Vietnam also claims that “By March 2013, there are 812 print newspapers and 1,084 publications…” 812 print newspapers and 1,084 publications”. In reality, there are no publicly-run or privately-run media operating in Vietnam. Human Rights documents are not even allowed to be distributed so the people can learn about their rights. For example, Vietnam allowed the UNDRIP to be translated to Vietnamese (http://www.na.gov.vn/nnsvn/upload/images/Attach/Quyen_cua_nguoi_thieu_so%20va%20ban%20dia.pdf), but this document is not allowed to be freely distributed in Vietnam. Thus, there are very few Indigenous Peoples that know about the existence of this document.
How does Vietnam guarantee Freedom of Expression if it continues to have the “Penal Code, Article 258” in its constitution?
In recognition of those who exercised their basic right to speak, will Vietnam release Venerable Thach Thuol who was sentenced for 6 years in prison in September 27, 2013 for conducting an interview expressing his concern about practicing Theravada Buddhism in fear?
On Sunday April 6th 2014, members of the Khmers Kampuchea-Krom Federation (KKF) participated in the Annual Khmer New Year Celebration in Long Beach, California, USA.
Cladded in the colors of Khmer-Krom flag of red, blue and yellow, the procession was led by a group of Cha Yum performers dancing to the rhythm of the drums.
In front of the beautifully decorated float, stood a proud Oknha Son Kuy, one of the most renowned and recognized Khmer-Krom heroes from Kampuchea-Krom, who was behead by the Vietnamese Court of Hue in 1841 in exchange for the right of the Khmer-Krom people to live according to their culture, tradition and religion customs.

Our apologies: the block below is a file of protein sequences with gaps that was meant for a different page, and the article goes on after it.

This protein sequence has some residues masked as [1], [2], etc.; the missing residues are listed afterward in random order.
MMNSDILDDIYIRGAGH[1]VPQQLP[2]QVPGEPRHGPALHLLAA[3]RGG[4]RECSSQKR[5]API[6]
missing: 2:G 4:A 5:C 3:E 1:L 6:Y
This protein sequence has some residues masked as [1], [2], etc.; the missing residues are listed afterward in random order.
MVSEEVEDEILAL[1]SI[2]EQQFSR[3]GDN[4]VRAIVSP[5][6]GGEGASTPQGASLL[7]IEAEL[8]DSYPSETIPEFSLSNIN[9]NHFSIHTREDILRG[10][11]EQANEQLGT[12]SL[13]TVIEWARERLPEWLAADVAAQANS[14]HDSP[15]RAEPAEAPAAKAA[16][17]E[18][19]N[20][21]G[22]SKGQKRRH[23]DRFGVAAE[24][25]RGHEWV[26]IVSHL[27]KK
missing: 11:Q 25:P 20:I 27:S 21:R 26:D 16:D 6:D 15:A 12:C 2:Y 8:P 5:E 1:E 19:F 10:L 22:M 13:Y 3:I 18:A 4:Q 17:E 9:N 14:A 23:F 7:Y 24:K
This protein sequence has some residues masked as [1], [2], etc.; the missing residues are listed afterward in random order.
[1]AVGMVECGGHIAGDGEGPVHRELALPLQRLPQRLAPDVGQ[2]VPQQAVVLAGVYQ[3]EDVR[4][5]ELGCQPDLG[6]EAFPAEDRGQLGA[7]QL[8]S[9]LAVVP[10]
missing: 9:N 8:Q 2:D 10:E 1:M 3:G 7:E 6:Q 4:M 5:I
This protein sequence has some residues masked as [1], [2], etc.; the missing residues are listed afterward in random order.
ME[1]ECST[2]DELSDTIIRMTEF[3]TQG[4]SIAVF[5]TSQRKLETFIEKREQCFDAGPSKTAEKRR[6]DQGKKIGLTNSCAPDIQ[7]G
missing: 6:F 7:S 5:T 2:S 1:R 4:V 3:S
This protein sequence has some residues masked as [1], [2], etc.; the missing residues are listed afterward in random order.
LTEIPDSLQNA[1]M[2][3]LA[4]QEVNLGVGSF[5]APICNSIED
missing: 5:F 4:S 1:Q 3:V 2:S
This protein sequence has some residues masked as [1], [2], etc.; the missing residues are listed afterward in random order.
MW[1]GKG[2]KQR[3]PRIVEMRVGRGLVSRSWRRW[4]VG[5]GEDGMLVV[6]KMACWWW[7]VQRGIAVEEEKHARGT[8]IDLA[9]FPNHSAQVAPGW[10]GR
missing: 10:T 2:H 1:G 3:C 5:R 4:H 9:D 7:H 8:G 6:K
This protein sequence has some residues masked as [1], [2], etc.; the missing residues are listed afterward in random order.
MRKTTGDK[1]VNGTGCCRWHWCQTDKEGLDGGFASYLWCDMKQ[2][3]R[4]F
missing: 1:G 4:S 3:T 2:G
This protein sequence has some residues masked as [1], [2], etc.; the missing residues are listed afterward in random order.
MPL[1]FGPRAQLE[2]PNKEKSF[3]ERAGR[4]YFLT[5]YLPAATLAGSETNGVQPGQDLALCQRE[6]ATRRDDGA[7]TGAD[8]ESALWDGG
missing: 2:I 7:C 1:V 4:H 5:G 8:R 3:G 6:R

“We are proud and delighted to work in the collaboration with the Khmer Krom Association of Southern California, and the Khmer Krom Buddhist Temple in Long Beach, California to represent our Khmer-Krom,” says Mr. Prak Sereivuth, KKF Vice President.
A KKF Booth was also set up after the parade allowing visitors to come and ask questions about peaceful advocacy of the organization and the people it represents.
“There were American people as well as Cambodians who came and asked us about the Khmer-Krom map and to learn about our human rights issues,” says Mr. Prak Sereivuth.
Thousands of Khmer-Krom Buddhist monks and people in Kampuchea-Krom are also flocking to their local temples to prepare and celebrate the Khmer New Year, a three day event celebrated by Khmer communities around the world from 14-16th of April 2014.
According to a report by the Voice of Kampuchea Krom (VOKK) on the 13-14th February 2014 a Khmer Grammar book that was published in Thailand and sent to Kampuchea Krom was seized by Vietnamese authorities and prohibited from distribution.
Entitled, “វេយ្យាករណ៍ខ្មែរសង្គ្រោះ” the Khmer Grammar book was originally written by Thach Ek in Kompong Spean (rename Cau Ke) District, Preah Trapeang (renamed Tra Vinh) province and was printed and published by Venerable Thach Chan Dara, a Khmer Krom Buddhist monk studying in Thailand.